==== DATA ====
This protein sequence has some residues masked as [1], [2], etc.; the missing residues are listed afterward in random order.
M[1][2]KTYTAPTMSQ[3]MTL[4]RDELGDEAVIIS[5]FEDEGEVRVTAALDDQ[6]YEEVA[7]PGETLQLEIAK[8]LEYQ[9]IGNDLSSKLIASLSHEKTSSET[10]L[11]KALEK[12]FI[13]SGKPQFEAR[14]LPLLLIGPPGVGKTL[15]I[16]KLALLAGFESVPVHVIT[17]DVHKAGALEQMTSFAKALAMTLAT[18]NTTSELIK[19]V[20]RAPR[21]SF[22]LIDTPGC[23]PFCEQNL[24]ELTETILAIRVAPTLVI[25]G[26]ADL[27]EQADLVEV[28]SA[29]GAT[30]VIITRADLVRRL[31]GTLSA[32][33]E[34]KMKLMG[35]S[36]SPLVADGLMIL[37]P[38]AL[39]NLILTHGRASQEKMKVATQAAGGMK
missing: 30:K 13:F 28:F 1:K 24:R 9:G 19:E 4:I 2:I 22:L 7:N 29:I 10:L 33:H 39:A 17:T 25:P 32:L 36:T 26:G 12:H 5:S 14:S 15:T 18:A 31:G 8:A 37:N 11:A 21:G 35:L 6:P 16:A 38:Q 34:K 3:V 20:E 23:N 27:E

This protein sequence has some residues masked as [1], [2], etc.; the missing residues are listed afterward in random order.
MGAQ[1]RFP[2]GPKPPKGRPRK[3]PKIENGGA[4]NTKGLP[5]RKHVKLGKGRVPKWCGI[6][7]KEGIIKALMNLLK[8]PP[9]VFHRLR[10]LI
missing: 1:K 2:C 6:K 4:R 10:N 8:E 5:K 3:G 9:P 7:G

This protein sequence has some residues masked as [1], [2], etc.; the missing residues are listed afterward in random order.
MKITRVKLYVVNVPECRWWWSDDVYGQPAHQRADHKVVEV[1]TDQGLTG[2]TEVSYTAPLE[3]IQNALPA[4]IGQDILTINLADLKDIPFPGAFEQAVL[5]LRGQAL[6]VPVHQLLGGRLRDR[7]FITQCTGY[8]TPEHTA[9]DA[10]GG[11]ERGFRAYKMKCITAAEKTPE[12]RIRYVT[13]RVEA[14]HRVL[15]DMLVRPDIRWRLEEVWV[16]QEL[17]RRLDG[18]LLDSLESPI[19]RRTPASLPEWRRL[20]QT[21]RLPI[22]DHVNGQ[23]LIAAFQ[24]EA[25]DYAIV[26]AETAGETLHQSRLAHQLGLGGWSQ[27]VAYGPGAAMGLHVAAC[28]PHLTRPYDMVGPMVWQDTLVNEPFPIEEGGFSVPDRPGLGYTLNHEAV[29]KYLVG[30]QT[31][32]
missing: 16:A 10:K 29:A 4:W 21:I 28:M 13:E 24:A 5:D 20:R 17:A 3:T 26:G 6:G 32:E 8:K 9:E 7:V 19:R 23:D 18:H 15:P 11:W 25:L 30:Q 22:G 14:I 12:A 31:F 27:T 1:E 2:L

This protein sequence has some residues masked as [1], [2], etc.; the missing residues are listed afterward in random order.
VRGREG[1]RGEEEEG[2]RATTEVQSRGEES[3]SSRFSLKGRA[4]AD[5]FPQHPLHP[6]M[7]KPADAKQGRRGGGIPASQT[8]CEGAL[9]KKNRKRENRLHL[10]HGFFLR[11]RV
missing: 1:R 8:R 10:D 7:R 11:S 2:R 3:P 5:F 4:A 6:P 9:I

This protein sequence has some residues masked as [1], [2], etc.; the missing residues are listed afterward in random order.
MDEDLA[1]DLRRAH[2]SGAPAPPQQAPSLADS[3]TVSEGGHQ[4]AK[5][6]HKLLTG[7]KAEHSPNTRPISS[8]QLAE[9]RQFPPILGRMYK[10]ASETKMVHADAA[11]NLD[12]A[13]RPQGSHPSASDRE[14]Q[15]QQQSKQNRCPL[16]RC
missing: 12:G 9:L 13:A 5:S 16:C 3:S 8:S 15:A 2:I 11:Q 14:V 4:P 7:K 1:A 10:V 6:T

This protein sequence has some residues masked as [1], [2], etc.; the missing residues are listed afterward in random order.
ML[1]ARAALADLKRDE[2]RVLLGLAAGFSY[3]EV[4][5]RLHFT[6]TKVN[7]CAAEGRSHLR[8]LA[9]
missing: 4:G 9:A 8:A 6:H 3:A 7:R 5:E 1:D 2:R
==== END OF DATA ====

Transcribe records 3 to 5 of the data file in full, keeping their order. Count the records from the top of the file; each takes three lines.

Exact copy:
This protein sequence has some residues masked as [1], [2], etc.; the missing residues are listed afterward in random order.
MKITRVKLYVVNVPECRWWWSDDVYGQPAHQRADHKVVEV[1]TDQGLTG[2]TEVSYTAPLE[3]IQNALPA[4]IGQDILTINLADLKDIPFPGAFEQAVL[5]LRGQAL[6]VPVHQLLGGRLRDR[7]FITQCTGY[8]TPEHTA[9]DA[10]GG[11]ERGFRAYKMKCITAAEKTPE[12]RIRYVT[13]RVEA[14]HRVL[15]DMLVRPDIRWRLEEVWV[16]QEL[17]RRLDG[18]LLDSLESPI[19]RRTPASLPEWRRL[20]QT[21]RLPI[22]DHVNGQ[23]LIAAFQ[24]EA[25]DYAIV[26]AETAGETLHQSRLAHQLGLGGWSQ[27]VAYGPGAAMGLHVAAC[28]PHLTRPYDMVGPMVWQDTLVNEPFPIEEGGFSVPDRPGLGYTLNHEAV[29]KYLVG[30]QT[31][32]
missing: 16:A 10:K 29:A 4:W 21:I 28:M 13:E 24:A 5:D 20:R 17:A 3:T 26:G 6:G 32:E 8:K 9:E 7:V 19:R 23:D 18:H 15:P 11:W 25:L 30:Q 22:G 14:I 12:A 31:F 27:T 1:E 2:L

This protein sequence has some residues masked as [1], [2], etc.; the missing residues are listed afterward in random order.
VRGREG[1]RGEEEEG[2]RATTEVQSRGEES[3]SSRFSLKGRA[4]AD[5]FPQHPLHP[6]M[7]KPADAKQGRRGGGIPASQT[8]CEGAL[9]KKNRKRENRLHL[10]HGFFLR[11]RV
missing: 1:R 8:R 10:D 7:R 11:S 2:R 3:P 5:F 4:A 6:P 9:I

This protein sequence has some residues masked as [1], [2], etc.; the missing residues are listed afterward in random order.
MDEDLA[1]DLRRAH[2]SGAPAPPQQAPSLADS[3]TVSEGGHQ[4]AK[5][6]HKLLTG[7]KAEHSPNTRPISS[8]QLAE[9]RQFPPILGRMYK[10]ASETKMVHADAA[11]NLD[12]A[13]RPQGSHPSASDRE[14]Q[15]QQQSKQNRCPL[16]RC
missing: 12:G 9:L 13:A 5:S 16:C 3:S 8:S 15:A 2:I 11:Q 14:V 4:P 7:K 1:A 10:V 6:T